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2012 | Why Presidents Succeed. Why They Fail.
January 29, 2012 @ 12:00 am - April 23, 2012 @ 12:00 am
With the 2012 presidential contest already underway, the Dole Institute’s signature series looks at what separates successful presidents from those deemed failures.
Both Lyndon Johnson and Richard Nixon had significant accomplishments during their presidencies that were overshadowed by Vietnam and Watergate respectively. What if these men had been able to avoid these stains? Join us as we look at each man in this light.
With the 2012 presidential contest already underway, the Dole Institute looks at what separates successful presidents from those deemed failures.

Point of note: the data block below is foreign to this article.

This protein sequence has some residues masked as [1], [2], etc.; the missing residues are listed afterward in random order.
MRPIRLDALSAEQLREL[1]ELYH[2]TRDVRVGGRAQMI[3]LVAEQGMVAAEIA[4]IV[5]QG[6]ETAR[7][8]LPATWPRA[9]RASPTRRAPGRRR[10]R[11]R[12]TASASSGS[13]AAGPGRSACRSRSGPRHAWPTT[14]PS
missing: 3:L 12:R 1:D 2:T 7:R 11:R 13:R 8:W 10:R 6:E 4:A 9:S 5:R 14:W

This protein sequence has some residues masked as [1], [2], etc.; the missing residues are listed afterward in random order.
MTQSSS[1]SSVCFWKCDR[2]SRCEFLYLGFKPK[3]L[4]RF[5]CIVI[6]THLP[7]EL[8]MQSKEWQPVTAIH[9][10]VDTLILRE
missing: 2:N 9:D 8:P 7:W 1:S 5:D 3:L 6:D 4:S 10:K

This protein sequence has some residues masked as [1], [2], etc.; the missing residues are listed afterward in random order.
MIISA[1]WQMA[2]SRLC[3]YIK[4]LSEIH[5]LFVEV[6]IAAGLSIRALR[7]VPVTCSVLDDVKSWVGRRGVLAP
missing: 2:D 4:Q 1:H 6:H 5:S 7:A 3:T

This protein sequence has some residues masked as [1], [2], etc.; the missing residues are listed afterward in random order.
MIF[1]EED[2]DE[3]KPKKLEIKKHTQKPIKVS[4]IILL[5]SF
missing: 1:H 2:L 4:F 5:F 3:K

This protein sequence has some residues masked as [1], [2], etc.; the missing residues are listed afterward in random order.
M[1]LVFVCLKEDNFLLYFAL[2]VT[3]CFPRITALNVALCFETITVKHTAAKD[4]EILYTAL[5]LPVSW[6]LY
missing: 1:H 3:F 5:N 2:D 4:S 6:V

Presidential historian and first Dole Institute permanent director, Richard Norton Smith, will kick off the series with his take on this timely topic. Join Richard as he is interviewed by Dole Institute Director, Bill Lacy, on the leadership traits that create great presidents, and the mistakes that make them weak.
Note: This event was not recorded.
Former Nixon speechwriters John Andrews, who previously served as President of the Colorado Senate, and Lee Huebner, former professor of communications and journalism at Northwestern University, speak about the Nixon Presidency, and as the question of
“What if there never was a Watergate?” These two speechwriters from the Nixon White House will explore his presidency without this term-ending event.
Indomitable Will: LBJ in the Presidency
Without Vietnam would the public and historians have seen LBJ differently? Lyndon B. Johnson Library and Museum director and author, Mark Updegrove, discusses this question and his new book, Indomitable Will: LBJ in the Presidency.